I came here to say what thousands of students, the college administrators, the BOR office, and maybe even a few of you cannot say in public: Some can’t say it because they’re not here. Some can’t say it because their jobs or degrees depend on telling their superiors what they want to hear. The campuses can’t say it because their budgets depend on pleasing the legislators who are fueling this campaign and these institutions. You can’t even say it because if you anger the Governor too much she’ll find someone more to her liking to replace you on this board. So I came here to say it for every one of you who cannot. And to say it more bluntly. It’s your job to be diplomatic. It’s my job to be clear and to the point.
So here goes: I find Pages 96-102 of the Appendix—the list of demands by GOP House and Senate leadership to be disrespectful, repugnant, embarrassing, presumptuous, shameful, close-minded, and a violent interference upon our educational institutions. It cannot stand in the record without being challenged. The legislators that signed that had every right to give you their opinions. They have absolutely no right to act as if they could unilaterally expand the language of the law to the suggestions they have there. Nowhere in the law does it define “conservative thought” as intellectual diversity. I find their hubris in deigning to speak for the entire legislature discouraging and infuriating. They do NOT speak for the entire legislature. Many of us on both sides of the aisle would find their demands, substituting their judgment for that of the institutions, as appalling as I do.
That being said…Intellectual diversity goes both ways. Is it code for conservative or liberal? Be careful what you wish for. For instance, the economics departments of our schools are highly conservative and lack diversity. Based on data collected from every school, in the last month, not one offers economic courses in political economy or that extend beyond mainstream theory. Perhaps these guidelines would force us to hire more social economists who put economic value on factors that mainstream economists do not. Perhaps there would even be a union organizer among them!
The love/hate relationship that conservatives have with government mandates never ceases to amaze me. Mandates are vilified if they try to assure that employees are treated fairly. But they are enthusiastically embraced if they can be used to enforce social mores.
Now the legislature has put on your plate yet another government mandate: collection and reporting of data that will only be fodder for more arguments.
Victimhood has become very popular these days. It seems like everyone is selling victimhood to get my support for whatever they are selling. The very idea that conservative thought needs to become a protected class in the academic world I find twisted and ironic, especially in this state where conservatives control every lever of state government.
Today we all have the luxury of being able to roll our eyes at “political correctness.” Instead of doing that, I wish we could appreciate the advances we have made against discrimination. Please don’t let SD fall away from those protections in order to salve the hurt feelings of those who are learning, ever so slowly, that intolerance of any kind is not tolerable in America today.
Today I’m praying for brave souls all throughout this system to stand strong against these political winds. I’m praying that SD survives this assault on our academic freedom. Don’t stop protecting those who have historically been discriminated against and still are today. Don’t allow South Dakota to be used as a guinea pig or national model for dismantling academic freedom. Don’t legitimize hate, proselytizing, state religion, or state political party on our campuses any more than they already are. Please don’t back down from the truly honorable mission of providing an excellent academic environment and a truly free place for ALL students to attain their very best [emphasis mine; Sen. Susan Wismer, remarks to Board of Regents, as prepared and submitted to Dakota Free Press, 2019.06.26].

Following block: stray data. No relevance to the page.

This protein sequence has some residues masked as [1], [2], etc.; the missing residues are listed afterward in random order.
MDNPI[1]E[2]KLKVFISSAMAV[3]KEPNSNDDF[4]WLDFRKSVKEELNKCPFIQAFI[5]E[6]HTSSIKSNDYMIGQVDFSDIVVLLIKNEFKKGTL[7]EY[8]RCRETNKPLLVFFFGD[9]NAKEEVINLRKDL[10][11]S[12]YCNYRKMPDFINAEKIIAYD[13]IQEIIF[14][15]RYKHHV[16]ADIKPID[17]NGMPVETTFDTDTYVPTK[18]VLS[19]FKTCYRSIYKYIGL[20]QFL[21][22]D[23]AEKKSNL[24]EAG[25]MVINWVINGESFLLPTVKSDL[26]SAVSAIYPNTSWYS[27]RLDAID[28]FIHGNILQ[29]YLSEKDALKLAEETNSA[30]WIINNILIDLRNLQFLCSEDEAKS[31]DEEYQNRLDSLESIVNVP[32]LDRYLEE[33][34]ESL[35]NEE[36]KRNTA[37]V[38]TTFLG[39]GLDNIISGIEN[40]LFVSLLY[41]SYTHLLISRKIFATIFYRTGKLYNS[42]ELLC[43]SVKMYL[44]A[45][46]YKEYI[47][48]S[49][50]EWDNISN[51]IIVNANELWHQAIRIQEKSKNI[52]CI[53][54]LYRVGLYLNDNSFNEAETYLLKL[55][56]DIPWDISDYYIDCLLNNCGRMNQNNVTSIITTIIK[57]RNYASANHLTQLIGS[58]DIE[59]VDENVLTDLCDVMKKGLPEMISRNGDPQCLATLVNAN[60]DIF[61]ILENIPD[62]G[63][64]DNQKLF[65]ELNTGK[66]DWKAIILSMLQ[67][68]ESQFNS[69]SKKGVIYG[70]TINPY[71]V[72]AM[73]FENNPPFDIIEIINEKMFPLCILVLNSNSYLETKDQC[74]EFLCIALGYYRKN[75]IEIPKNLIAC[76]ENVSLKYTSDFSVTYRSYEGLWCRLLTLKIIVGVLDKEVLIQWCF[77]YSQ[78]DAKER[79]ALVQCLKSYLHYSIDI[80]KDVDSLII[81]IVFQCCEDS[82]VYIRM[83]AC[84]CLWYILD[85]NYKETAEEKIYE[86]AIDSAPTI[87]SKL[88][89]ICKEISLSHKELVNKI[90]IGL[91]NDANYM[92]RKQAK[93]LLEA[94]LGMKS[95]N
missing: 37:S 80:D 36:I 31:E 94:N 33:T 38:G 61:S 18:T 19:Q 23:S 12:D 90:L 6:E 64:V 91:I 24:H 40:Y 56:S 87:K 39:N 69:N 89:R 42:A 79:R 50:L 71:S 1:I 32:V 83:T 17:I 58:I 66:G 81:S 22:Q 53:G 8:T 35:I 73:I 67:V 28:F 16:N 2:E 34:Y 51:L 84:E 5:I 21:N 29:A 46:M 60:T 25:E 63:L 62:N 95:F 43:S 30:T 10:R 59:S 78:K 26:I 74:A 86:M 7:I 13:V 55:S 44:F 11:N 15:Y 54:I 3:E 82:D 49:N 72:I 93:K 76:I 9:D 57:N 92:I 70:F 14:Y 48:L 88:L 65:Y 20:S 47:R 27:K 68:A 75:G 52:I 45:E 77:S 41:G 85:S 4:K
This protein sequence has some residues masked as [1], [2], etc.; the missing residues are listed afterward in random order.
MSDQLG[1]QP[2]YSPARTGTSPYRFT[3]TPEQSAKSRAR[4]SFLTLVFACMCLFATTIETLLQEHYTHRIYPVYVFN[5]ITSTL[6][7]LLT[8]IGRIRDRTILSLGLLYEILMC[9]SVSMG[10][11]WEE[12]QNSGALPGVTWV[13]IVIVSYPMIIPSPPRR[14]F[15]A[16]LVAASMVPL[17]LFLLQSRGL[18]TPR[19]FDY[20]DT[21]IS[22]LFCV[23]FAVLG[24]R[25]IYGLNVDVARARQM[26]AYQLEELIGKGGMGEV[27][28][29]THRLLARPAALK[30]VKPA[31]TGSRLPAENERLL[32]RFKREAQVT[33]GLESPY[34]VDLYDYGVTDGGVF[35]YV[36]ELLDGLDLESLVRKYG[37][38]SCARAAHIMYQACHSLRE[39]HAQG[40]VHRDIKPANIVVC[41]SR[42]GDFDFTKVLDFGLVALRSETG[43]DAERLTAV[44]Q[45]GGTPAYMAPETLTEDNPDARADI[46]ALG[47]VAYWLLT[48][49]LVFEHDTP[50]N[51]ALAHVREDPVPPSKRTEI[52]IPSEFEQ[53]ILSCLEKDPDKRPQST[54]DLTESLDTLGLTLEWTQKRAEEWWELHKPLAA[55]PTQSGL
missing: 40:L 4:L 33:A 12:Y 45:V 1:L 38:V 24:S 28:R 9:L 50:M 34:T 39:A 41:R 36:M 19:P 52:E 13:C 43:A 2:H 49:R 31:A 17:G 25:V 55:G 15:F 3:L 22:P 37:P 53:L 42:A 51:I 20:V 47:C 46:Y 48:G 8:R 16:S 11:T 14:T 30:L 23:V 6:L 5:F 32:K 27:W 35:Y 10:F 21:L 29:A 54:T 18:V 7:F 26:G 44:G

Pay close attention to Senator Wismer’s last paragraph (which, according to the ACLU’s Libby Skarin, was met with the first applause of the Regents’ hearing). The Republicans are lying to cover up their bald-faced Big-Brother intentions. But even if there an honest Republican with honest concerns that conservatives are an oppressed minority on our college campus, Senator Wismer’s final paragraph captures the philosophical flaw in the argument for “intellectual diversity.”
There is no wrong race, ethnicity, sex, or gender identity. There is thus no harm in protecting racial, ethnic, sexual, or gender-identity diversity: an institution that adopts “diversity” along those lines as a core value does not end up protecting a harmful race or sex. In fact, since some people (racists, bigots, Nazis, Steve Haugaard) wrongly view certain racial, ethnic, sexual, or gender-identity characteristics as a reason to harm certain people, we have a moral obligation to protect diversity along those lines.
There are some wrong intellectual positions—white supremacy, fascism, the Laffer Curve. There is thus potential harm in protecting “intellectual diversity”: if an institution adopts “intellectual diversity” as a core value, it faces the risk of obliging itself to support falsehood and to accept participants who reject and undermine its other core values, like democratic pluralism, inclusive dialogue, and honest intellectual inquiry. We have no moral obligation to give equal respect to ideas that are wrong.
Even if they meant it, Republicans could not win their argument for protection for their intellectual diversity. People who believe Donald Trump is God’s instrument of divine justice are not an oppressed class entitled to special hiring protections at our public universities or minors or seminars or dorm programming telling others to applaud and assimilate those conservative predilections. They’re just people with bad ideas, harmful ideas, who will have to deal with the fact that they will lose reasonable, fact-based arguments with smart people.
But the radical Republicans speaking today lost the diversity argument for themselves by showing they don’t really want diversity. In an already conservative state (at least as expressed in elections and the Legislature), those brittle Republicans are demanding that public universities shut down their diversity offices and only hire conservative professors. They want one People, one Party, one pure way of thinking—their way of thinking.
And in Sue Peterson’s and Steve Haugaard’s case (and that of their out-of-state conservative allies), “thinking” needs to go in the same mock quotes as “diversity.”